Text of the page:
Also, the reason you see other brand TPBs even beyond Troy is because Buddy did in fact not patent his bar. Only his 1980 Texas logo is his exclusively. So if TPB owners don’t see this exact end cap, you probably have a knockoff.

          The moral of the story is to buy your TPB from sources that only offer the actual TPB. It doesn’t cost you any more money to buy it from one of these distributors like LB Baker at Iron Dawg, or Texas Strength Systems, but you know you get the real thing instead of a Chinese knockoff meant to look like the TPB.

          • clay June 4, 2016, 5:38 pm

            Have you seen the new Troy Power Bar? It is 28mm with dual markings and the sleeves aren’t pinned but have double snap rings. The psi rating is 177,000 and is made in US. Do you think Capps makes this?

            • jburgeson June 4, 2016, 6:09 pm

              I’m going to guess no. Buddy would put his name on his bar. Plus I can’t imagine him ever wanting to get in bed with Troy of all companies. Then again, anything is possible. I certainly wouldn’t put my money on it though.

  • Eric November 8, 2015, 7:50 am

    Hi, I have learned a lot from your site and this is a great review. I’m considering upgrading my Cap OB-86b even though I think this is a great bar. I have read everything I can find about the Chan bar and think this might be the right one for me (aggressive outer knurl, no more scrapes). I’ll have to measure out my grip to see if this lands completely on the outer knurl. I have read that for some, the middle part of their grip is on the smooth part of the bar because the outer knurl is too short. Has this been an issue for you. Thanks, E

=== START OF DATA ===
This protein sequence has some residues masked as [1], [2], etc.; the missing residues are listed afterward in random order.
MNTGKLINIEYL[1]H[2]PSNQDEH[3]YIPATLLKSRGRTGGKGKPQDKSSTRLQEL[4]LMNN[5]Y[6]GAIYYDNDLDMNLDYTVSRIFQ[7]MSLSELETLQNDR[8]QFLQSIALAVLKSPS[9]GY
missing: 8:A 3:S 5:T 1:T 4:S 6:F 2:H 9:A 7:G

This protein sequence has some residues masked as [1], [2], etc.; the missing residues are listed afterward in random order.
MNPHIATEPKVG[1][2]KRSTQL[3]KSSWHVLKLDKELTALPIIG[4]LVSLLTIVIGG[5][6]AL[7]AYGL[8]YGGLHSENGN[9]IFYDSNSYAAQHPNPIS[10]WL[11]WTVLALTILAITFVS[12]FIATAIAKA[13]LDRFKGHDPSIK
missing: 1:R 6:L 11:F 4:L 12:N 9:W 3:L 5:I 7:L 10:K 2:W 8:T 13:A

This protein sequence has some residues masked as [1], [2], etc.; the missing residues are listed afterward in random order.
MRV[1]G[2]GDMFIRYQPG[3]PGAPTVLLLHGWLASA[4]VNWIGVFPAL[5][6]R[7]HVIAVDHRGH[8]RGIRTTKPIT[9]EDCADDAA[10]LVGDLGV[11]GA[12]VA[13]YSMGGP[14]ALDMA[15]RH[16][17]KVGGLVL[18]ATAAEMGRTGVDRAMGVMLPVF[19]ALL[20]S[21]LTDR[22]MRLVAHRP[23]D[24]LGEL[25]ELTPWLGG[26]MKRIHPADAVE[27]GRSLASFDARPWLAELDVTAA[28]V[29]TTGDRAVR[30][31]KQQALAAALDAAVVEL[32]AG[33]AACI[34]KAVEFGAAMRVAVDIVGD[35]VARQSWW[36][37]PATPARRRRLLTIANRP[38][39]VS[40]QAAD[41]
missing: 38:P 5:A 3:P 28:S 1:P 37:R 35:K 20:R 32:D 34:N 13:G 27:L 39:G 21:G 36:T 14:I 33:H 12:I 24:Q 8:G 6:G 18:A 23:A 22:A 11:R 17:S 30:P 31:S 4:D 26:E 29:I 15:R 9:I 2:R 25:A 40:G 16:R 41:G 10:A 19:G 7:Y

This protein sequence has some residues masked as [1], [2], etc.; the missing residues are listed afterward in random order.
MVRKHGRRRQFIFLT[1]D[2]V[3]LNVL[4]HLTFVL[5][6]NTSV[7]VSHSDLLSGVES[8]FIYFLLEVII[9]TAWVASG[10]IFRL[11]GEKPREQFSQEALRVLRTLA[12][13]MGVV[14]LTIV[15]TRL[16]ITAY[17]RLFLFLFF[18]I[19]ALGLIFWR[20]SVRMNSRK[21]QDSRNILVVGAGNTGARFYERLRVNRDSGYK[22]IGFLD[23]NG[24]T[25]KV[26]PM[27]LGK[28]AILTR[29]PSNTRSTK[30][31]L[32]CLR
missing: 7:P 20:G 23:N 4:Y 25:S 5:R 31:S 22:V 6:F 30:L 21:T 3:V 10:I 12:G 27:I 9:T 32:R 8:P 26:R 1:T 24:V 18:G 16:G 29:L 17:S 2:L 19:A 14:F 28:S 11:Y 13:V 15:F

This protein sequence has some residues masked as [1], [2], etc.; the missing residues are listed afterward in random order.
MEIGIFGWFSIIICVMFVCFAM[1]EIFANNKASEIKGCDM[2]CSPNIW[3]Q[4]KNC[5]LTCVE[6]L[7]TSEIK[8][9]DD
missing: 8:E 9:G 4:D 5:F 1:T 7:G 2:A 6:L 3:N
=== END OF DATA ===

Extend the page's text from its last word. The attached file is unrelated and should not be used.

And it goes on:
• jburgeson November 8, 2015, 10:34 am

      It’s not a problem for me, but I’m tall and broad so my natural hand position is wider than that of someone 4-8″ shorter than me. Now, my best friend is 5’4″ and won’t use any other bar despite many other bar options in the gym, so even for ppl who have a finger or two off the knurl, they still like it. Best suggestion I can make is to mark on your bar where that knurl starts and stops with the Chan and do some lifts to see if you think it will bother you.

      That CAP has fairly rough knurl doesn’t it?

      • Eric November 8, 2015, 3:05 pm

        I don’t think the Cap OB86b knurl img is very aggressive. I put my hands on an Ohio Power bar at a power lifting gym near me but was not really paying attention to the bars detail, was more focused on their rogue racks. However, I do recall the aggressive knurl, not cheese grater level, but more aggressive than the Cap.
        I bought the Cap based upon the reviews in this thread:
        http://forum.bodybuilding.com/showthread.php?t=166852731
        Here is a Rogue video that goes over their bars:
        http://youtu.be/SuPyQR2Toms
        E

        • jburgeson November 8, 2015, 4:55 pm

          I have an Ohio Power here. It’s definitely aggressive. I don’t deal with CAP stuff for reviews and such because frankly that bar you have is their only half decent barbell, but I had heard that it had fairly aggressive knurl. If it doesn’t feel at all like the Ohio Power, then I heard wrong I suppose. I was just curious.